Saving our Freshwater Fish Population is an Essential Environmental Issue!
Freshwater fish live in just 0.1 percent of the earth’s water. There are about 30,000 different species of fish that live in lakes and rivers, sharing their habitat with amphibians, crocodiles, mussels and snails.
Over half of the 573 species in the United States that are threatened with extinction are freshwater animals, and 39% of that list is fish. Freshwater species are becoming extinct on average five times faster than land and salt-water animals. These are alarming rates.
Hidden from our eyes, many of them a fisherman’s prey, they all have their place in the food chain and play significant parts in the freshwater ecosystem.
The freshwater fish that we eat depend on a healthy ecosystem. Given the rate of extinction for freshwater animals, can we expect to find those edible fish we love to eat alive ten or twenty years from now?
The threat to all freshwater animals, including freshwater fish, is due to human activity. Thanks to us, creeks and streams are drying up and the quality of much of the water is poisonous. Humans need water too.
The agricultural revolution around 800 BC brought about a new way of life for humanity, one that required more water than the species had ever needed before.
Prior to the agricultural revolution, we had used water just as the wild animals do, for drinking, bathing, and for cooling ourselves off. Our demands for water were balanced with the rest of nature.
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When civilization took root between 6000 – 2000 BC, and agriculture became the dominant means for getting our food, fresh water became essential. Rainfall was not always dependable.
Watering crops required that creeks and rivers be tapped, dammed and diverted. Cities sprang up along freshwater streams and rivers, close enough to farmlands to facilitate the distribution of foods, as well as textiles. Early in our history, we became a danger to freshwater life.
Then, few saw the harm in damming or diverting streams and rivers, yet we can be sure many species that evolved in particular locales were destroyed by these activities.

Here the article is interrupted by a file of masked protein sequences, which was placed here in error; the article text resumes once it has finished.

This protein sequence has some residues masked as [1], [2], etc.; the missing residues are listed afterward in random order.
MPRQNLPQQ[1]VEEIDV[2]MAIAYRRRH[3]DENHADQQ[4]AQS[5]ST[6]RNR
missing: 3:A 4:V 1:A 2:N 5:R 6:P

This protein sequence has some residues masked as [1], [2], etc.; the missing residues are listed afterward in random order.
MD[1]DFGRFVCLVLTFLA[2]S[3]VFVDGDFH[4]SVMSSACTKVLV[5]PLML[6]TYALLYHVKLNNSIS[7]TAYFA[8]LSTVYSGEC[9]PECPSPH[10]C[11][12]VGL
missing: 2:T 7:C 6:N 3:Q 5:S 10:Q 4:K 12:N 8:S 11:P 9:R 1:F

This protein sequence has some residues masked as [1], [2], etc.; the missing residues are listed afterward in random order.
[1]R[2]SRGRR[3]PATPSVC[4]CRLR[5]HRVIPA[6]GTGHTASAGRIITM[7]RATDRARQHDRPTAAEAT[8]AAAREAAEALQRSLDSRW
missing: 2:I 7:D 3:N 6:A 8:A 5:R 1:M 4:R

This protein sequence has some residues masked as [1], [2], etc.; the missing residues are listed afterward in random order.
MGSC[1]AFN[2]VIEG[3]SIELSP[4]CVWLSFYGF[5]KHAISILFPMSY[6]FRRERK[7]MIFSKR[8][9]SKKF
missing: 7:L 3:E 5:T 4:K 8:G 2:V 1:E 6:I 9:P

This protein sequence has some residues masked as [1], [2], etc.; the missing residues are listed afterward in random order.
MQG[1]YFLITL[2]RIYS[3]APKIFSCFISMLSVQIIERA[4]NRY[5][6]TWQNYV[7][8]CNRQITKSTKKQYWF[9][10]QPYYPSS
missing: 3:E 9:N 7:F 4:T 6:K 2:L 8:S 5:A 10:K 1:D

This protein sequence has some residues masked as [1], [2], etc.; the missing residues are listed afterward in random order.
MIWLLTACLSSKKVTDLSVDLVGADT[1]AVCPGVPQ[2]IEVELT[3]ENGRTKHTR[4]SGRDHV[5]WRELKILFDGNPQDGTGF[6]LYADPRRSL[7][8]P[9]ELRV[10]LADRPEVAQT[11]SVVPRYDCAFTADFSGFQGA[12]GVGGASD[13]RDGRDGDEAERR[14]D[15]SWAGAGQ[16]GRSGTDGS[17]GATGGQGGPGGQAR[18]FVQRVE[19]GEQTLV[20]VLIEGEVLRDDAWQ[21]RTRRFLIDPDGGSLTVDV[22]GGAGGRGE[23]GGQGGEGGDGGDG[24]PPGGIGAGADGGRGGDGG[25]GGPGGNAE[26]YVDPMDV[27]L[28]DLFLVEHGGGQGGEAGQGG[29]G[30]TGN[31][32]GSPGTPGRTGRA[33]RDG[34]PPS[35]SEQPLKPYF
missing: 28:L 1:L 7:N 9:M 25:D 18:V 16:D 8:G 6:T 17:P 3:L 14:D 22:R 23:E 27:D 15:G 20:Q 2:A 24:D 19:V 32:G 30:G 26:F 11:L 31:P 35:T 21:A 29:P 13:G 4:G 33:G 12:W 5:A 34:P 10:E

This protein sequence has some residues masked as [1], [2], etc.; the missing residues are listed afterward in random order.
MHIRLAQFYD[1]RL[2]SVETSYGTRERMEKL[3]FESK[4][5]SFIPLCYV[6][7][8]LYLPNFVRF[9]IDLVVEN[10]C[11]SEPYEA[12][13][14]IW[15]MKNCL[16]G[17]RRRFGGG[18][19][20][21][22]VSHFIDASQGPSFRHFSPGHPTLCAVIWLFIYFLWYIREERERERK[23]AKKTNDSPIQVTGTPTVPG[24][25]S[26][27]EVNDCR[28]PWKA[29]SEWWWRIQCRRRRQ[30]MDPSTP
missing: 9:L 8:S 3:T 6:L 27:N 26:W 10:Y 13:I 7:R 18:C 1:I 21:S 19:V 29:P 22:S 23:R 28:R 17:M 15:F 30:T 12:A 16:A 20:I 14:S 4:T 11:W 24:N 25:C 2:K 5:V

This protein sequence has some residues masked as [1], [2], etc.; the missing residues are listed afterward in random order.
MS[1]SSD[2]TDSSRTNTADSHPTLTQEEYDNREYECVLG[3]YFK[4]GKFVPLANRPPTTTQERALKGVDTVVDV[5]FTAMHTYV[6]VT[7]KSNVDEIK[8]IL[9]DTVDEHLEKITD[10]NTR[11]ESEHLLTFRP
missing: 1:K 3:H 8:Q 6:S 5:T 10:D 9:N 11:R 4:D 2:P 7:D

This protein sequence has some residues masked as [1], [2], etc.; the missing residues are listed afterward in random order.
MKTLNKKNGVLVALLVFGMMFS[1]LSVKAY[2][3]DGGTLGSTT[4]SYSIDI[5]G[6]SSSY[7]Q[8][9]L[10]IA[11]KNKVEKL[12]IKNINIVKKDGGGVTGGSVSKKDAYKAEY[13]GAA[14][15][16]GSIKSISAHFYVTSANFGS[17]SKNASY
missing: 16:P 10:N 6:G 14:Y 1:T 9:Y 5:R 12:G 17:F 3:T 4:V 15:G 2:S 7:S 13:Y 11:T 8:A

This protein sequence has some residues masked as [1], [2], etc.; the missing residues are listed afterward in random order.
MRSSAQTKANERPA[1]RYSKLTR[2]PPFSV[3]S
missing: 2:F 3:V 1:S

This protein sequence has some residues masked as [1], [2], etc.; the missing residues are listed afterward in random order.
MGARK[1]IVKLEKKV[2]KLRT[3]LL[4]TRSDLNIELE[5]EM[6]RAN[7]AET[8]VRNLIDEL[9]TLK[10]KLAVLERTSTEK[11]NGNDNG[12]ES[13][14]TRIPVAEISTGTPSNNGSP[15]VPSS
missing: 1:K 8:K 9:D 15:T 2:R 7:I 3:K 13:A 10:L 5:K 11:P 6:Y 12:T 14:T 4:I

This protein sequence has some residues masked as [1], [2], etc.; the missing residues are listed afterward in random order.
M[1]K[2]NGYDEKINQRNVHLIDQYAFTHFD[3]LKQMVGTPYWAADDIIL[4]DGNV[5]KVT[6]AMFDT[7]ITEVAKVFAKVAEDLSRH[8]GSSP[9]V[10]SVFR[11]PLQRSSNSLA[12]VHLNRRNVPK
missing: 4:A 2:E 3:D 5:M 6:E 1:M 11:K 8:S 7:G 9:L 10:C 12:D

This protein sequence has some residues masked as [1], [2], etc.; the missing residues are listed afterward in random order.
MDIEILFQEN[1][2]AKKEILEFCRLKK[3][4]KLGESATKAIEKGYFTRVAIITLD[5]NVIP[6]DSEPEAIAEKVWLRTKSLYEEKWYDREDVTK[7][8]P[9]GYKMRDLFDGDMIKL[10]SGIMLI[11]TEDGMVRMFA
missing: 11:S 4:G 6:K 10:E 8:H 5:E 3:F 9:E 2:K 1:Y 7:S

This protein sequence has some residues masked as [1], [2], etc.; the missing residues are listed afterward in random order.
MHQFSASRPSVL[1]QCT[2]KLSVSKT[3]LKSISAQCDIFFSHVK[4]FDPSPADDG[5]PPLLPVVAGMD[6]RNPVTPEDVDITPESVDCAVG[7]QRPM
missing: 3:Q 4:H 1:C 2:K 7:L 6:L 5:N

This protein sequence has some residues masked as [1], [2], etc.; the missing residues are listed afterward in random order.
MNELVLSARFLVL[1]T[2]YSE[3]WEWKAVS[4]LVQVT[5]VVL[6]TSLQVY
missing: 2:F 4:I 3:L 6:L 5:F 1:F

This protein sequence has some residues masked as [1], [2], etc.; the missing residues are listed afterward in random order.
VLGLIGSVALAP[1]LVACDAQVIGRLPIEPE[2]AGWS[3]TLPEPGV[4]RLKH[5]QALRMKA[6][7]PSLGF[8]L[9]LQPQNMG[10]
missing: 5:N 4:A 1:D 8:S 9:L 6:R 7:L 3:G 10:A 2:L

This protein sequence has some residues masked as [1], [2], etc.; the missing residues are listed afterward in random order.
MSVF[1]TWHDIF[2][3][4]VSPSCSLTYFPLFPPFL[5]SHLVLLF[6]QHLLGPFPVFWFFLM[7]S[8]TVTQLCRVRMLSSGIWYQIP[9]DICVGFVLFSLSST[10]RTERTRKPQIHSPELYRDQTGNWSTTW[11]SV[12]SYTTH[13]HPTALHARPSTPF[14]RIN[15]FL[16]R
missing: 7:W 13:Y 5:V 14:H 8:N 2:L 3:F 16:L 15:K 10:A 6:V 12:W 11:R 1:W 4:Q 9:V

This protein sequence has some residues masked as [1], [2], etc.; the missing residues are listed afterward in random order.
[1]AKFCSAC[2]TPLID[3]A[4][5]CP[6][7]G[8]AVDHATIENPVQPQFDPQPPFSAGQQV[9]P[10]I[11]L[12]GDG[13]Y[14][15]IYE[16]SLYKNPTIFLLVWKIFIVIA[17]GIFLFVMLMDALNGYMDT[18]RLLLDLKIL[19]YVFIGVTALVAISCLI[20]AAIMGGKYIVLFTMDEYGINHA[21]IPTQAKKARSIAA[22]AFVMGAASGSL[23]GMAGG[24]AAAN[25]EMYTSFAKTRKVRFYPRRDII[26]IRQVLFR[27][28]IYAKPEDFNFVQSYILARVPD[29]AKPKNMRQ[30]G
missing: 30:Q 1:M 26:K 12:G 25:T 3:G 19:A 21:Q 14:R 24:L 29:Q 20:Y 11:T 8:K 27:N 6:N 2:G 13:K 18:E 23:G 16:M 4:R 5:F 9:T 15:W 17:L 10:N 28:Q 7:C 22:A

Unknowingly, we often dammed migratory paths, such as occurred in the 1900s to the detriment of the sturgeon of the Southeast. Denied their spawning grounds, many freshwater fish disappeared forever.
Neither did we see harm in using freshwater waterways to carry our sewage and trash away from cities. Water could dissolve our refuse.
Had the quantity of pollutants remained at low levels, the earth’s fresh water might have continued to serve us in this way, but populations grew, along with technology.
By the 1800s, cities and factories were spewing tons of waste into these freshwater courses, poisoning the water and annihilating an unknown number of freshwater fish species.
Humans hadn’t intentionally brought so many freshwater fish and animal species to extinction. When we finally realized what we were doing, we enacted environmental laws to protect our freshwaters and the species that depend on fresh water for their lives.
The U.S. launched cleanup and conservation programs to recover polluted creeks, streams, and rivers. The effect of these projects and laws are starting to pay off. Populations of freshwater fish are now on the rise.
Although we will never be able to bring back those species that became extinct at our hands, we are now finally protecting those that remain.
Not now, not ever, is it time to relax our environmental laws. If we continue to care for our freshwater fish and other animals, our grandchildren may yet have the chance to fish as their ancestors once did, and know the joy of hooking a fat and succulent freshwater fish for a delicious and tasty meal.